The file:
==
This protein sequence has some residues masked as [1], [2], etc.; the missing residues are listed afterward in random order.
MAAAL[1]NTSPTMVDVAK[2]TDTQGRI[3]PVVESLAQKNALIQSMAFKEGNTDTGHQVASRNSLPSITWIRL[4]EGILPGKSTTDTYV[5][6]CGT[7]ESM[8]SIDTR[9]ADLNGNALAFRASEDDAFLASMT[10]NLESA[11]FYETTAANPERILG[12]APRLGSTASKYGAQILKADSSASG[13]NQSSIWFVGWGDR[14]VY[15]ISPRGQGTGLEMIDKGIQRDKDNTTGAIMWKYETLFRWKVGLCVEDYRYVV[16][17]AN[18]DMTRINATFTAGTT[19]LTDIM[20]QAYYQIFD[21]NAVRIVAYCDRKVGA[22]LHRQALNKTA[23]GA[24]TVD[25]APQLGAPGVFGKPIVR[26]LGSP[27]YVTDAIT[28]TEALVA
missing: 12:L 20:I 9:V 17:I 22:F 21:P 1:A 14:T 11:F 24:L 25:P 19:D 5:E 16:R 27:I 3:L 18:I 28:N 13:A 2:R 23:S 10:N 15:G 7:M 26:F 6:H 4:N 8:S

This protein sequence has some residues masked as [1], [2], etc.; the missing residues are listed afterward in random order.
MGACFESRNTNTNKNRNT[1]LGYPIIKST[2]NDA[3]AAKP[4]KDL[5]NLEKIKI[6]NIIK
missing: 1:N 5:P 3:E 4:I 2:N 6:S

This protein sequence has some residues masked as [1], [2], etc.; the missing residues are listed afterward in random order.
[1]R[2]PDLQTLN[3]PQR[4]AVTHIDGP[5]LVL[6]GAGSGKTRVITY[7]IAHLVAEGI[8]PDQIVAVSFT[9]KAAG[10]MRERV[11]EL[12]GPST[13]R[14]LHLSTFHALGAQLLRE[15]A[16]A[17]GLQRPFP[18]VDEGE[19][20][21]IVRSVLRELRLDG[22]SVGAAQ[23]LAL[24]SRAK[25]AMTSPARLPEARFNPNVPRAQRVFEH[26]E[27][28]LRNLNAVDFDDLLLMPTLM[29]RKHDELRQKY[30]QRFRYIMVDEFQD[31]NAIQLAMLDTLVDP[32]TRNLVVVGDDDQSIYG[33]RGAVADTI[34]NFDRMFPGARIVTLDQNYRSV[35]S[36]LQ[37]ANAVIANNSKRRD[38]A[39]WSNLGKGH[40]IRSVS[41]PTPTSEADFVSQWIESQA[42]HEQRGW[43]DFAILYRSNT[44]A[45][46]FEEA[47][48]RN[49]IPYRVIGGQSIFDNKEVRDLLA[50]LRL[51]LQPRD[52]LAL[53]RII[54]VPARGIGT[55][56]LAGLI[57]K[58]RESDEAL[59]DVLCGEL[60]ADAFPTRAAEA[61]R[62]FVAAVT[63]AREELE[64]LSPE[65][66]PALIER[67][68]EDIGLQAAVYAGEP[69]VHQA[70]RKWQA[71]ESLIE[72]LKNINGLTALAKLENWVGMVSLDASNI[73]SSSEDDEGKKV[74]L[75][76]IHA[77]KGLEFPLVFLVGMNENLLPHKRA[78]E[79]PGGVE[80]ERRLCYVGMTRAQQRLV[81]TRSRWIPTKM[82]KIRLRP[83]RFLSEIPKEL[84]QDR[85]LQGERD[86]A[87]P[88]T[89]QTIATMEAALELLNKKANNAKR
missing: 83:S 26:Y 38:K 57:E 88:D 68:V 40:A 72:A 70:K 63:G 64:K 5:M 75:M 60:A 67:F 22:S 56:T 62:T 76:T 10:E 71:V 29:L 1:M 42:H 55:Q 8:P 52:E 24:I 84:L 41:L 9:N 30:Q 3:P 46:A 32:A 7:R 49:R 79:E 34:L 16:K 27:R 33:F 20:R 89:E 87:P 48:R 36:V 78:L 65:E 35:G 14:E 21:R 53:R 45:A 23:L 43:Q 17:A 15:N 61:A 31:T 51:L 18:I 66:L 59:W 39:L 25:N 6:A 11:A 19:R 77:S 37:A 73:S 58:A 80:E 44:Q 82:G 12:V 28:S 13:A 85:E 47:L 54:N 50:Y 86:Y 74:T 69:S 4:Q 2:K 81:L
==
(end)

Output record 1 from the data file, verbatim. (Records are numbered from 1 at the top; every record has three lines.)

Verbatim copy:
This protein sequence has some residues masked as [1], [2], etc.; the missing residues are listed afterward in random order.
MAAAL[1]NTSPTMVDVAK[2]TDTQGRI[3]PVVESLAQKNALIQSMAFKEGNTDTGHQVASRNSLPSITWIRL[4]EGILPGKSTTDTYV[5][6]CGT[7]ESM[8]SIDTR[9]ADLNGNALAFRASEDDAFLASMT[10]NLESA[11]FYETTAANPERILG[12]APRLGSTASKYGAQILKADSSASG[13]NQSSIWFVGWGDR[14]VY[15]ISPRGQGTGLEMIDKGIQRDKDNTTGAIMWKYETLFRWKVGLCVEDYRYVV[16][17]AN[18]DMTRINATFTAGTT[19]LTDIM[20]QAYYQIFD[21]NAVRIVAYCDRKVGA[22]LHRQALNKTA[23]GA[24]TVD[25]APQLGAPGVFGKPIVR[26]LGSP[27]YVTDAIT[28]TEALVA
missing: 12:L 20:I 9:V 17:I 22:F 21:P 1:A 14:T 11:F 24:L 25:P 19:D 5:E 16:R 27:I 3:L 18:I 28:N 13:A 2:R 23:S 10:N 15:G 7:M 26:F 6:H 4:N 8:S